By August 1945, 1.55 million Japanese civilians were living in Manchuria.  When the Soviet Union advanced into Manchuria on August 9, 1945, many Japanese males were conscripted for the battle against the Soviet Union.  After June 1945, approximately 150,000 male residents had been conscripted into the Kwantung Army.  According to the Ministry of Health and Welfare, during the war between the Soviet Union and Japan, the casualties among Japanese soldiers, civilian employees and the general public amounted to 60,000 deaths in Manchuria and 5,000 deaths in Sakhalin and on the Kurile Islands; after the war, another 185,000 Japanese in Manchuria, 28,000 in northern Korea, and 10,000 in Sakhalin and on the Kurile Islands were slaughtered by the local Chinese and the Red Army (Nakayama 2000:263).  Another 700,000 were captured and sent to Siberia and Outer Mongolia for forced labor, where more than 50,000 died of starvation, cold and overwork (Ienaga 1986:295).

By June 1946, 1.05 million soldiers and army civil employees and 480,000 Japanese nationals in China had returned to Japan.  There was confusion and disorder in China because of the conflicts between the National Party and the Communist Party.  In Shanxi and other provinces, Japanese soldiers had been mobilized for the National Party military, and more than 1,500 died after the war (Fujiwara 1991:161).  At the end of the war, 500,000 Japanese stayed in South Korea, 270,000 Japanese stayed in North Korea, and 120,000 Japanese refugees from Manchuria were in Korea.  Including the refugees from Manchuria, an estimated 25,000 died (Takahashi, S. 2002:192).  By the end of 1947, the soldiers from the South – Indonesia, Vietnam, the Philippines, Burma, New Guinea and Pacific Islands – returned to Japan. 

According to the Ministry of Health and Welfare, during World War II, 3.1 million Japanese perished, including 2.3 million soldiers, army/naval civilian employees and semi-civilian employees, 300,000 Japanese civilians outside Japan and 500,000 Japanese civilians inside Japan (Kōseishō 1978:311).  The total number includes approximately 50,000 former Japanese citizens: Koreans and Taiwanese (Fujiwara 2001:132).

The majority of Japanese soldiers did not die from battle wounds but from malnutrition and starvation.  Japanese soldiers had been trained not to become prisoners of war.  In 1941, War Minister Tōjō Hideki declared, “One should not live under the shame of [being] a POW.”  The lack of transportation of supplementary materials and the prohibition against becoming prisoners of war caused thousands of deaths from starvation.  Out of 157,646 Japanese troops sent to eastern New Guinea, only 10,072 survived to the end of the war, yielding a mortality rate of 94 percent.  The majority died of starvation and diseases (Tanaka 1996:130).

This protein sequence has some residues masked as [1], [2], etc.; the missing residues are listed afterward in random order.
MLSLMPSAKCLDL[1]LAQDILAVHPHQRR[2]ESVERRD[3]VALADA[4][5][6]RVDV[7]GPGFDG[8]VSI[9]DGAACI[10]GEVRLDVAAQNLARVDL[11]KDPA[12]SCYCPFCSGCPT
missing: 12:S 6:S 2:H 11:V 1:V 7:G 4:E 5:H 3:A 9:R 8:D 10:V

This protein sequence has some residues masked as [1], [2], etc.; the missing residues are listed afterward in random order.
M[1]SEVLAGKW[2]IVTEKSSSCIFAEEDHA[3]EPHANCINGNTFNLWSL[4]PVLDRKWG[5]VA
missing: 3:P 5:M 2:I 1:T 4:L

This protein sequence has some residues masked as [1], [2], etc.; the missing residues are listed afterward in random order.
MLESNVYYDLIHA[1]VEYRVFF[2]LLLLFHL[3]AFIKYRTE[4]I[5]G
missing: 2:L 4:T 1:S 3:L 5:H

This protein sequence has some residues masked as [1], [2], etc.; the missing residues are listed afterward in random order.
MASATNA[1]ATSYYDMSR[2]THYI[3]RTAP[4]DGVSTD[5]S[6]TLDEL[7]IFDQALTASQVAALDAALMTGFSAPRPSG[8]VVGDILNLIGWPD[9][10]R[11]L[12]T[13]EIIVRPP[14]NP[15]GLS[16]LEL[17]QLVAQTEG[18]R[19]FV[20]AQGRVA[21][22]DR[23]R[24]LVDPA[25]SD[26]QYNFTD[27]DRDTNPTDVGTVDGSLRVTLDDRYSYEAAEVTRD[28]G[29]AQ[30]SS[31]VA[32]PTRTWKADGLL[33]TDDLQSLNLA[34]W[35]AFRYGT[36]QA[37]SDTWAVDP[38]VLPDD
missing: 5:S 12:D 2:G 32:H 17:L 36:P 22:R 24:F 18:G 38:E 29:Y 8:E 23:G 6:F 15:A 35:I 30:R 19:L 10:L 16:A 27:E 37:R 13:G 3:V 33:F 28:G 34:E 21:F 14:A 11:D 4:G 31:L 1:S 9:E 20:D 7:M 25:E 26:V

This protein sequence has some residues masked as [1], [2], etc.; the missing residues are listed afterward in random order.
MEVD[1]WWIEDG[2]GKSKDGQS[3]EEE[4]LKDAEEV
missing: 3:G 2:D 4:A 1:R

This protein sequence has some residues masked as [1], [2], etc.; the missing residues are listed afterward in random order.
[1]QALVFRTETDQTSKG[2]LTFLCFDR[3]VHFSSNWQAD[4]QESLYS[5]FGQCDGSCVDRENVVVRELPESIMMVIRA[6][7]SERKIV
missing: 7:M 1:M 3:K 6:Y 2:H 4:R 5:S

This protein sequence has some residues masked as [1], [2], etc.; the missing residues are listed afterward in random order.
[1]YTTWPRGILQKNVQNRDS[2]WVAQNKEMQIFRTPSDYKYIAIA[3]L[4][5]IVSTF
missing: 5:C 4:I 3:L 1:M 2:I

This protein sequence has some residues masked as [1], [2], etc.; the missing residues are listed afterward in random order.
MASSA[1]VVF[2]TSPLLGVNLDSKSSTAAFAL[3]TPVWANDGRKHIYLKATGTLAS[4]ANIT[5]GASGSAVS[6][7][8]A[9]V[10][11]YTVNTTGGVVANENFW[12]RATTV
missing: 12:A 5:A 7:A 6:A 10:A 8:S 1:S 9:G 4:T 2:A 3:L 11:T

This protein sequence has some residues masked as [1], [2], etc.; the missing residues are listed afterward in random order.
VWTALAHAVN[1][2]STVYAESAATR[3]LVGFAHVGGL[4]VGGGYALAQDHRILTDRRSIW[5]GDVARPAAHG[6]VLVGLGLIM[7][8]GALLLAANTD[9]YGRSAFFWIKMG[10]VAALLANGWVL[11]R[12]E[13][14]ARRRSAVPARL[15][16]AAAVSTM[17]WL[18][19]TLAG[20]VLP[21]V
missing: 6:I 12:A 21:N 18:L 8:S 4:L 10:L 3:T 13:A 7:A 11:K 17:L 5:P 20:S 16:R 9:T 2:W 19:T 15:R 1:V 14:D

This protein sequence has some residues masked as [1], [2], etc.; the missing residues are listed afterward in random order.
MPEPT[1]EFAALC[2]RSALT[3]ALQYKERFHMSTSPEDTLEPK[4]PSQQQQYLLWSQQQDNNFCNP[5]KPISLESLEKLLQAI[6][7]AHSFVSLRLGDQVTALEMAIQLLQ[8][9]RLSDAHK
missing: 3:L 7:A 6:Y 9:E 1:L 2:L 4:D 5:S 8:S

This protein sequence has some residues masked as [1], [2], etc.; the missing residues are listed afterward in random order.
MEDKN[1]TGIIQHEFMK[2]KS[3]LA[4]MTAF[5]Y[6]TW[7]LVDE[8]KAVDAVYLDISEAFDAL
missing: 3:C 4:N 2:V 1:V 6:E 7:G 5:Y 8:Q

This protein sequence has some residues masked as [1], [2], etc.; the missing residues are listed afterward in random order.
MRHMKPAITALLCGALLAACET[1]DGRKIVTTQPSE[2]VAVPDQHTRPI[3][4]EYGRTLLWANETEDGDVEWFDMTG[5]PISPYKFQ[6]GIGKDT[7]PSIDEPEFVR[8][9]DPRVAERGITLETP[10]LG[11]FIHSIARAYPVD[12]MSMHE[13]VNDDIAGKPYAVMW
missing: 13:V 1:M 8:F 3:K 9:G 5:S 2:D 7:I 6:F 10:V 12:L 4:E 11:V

In Japan, air raids by American B-29 planes attacked 99 cities and 13 towns all over Japan.  The Tokyo Massive Air Raids on March 10, 1945 caused 100,000 deaths.  The death toll inflicted by the atomic bomb in Hiroshima amounted to 119,000 deaths within five years, and the atomic bomb in Nagasaki was responsible for 74,000 deaths within five years.  The Battle of Okinawa cost 188,000 lives, 66,000 of whom were soldiers (Asahi 1985:1-6; Hamashima 1999:165-166). 

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1-1-1  Korea

Japan forced Korea to conclude an unequal Japan-Korea Treaty of Amity in 1876 that opened Korea to the outside world.  Japan’s victory over China in the 1894-95 Sino-Japanese War forced China to recognize the independence of Korea in the 1895 Treaty of Shimonoseki.  In 1905, the Portsmouth Treaty following Japan’s victory in the 1904-05 Russo-Japanese War required Russia to recognize Japan’s right to guide, protect, and supervise Korea.  In 1905, Japan concluded the second Korean-Japanese Convention, which allowed Japan to control Korea’s foreign affairs.  Japan established the Office of the Resident-General in Hansung (now Seoul).  In 1910, Japan formally annexed Korea, and its 13 million people and established the Government-General of Korea.

A Japanese military government initially controlled Korea and conducted the 1911-18 Land Survey Project.  Many farmers did not apply for their own lands because they were afraid of being taxed, so they were exploited by landlords and local authorities.  As a result, the landlords, 3.3 percent of all farmers, owned 50.4 percent of all agricultural lands, and many farmers were made into peasants.  Peasants were forced to turn over 50 percent to 70 percent of their harvests to landlords.  As a result, many left farming and became unskilled workers (Suh 1999:77-78).

On March 1, 1919, the 3.1 Korean Independent Resistance Movement started, and prevailed nationwide in Korea.  By May 1919, it was quelled by the Japanese military, with 7,500 deaths and 40,000 arrests.  Afterwards, Japan loosened its strict militaristic control and shifted its policy to an indirect cultural way of reign.  Koreans were given equal rights of citizenship, such as voting rights.  The cultural assimilation policies encouraged primary education, in order to teach Korean schoolchildren about Japanese language and culture, and promoted loyalty to the Japanese emperor.  The school attendance rate rose from 3 percent in 1920 to 25 percent in 1935, and to 50 percent in 1943 (Oguma 1998).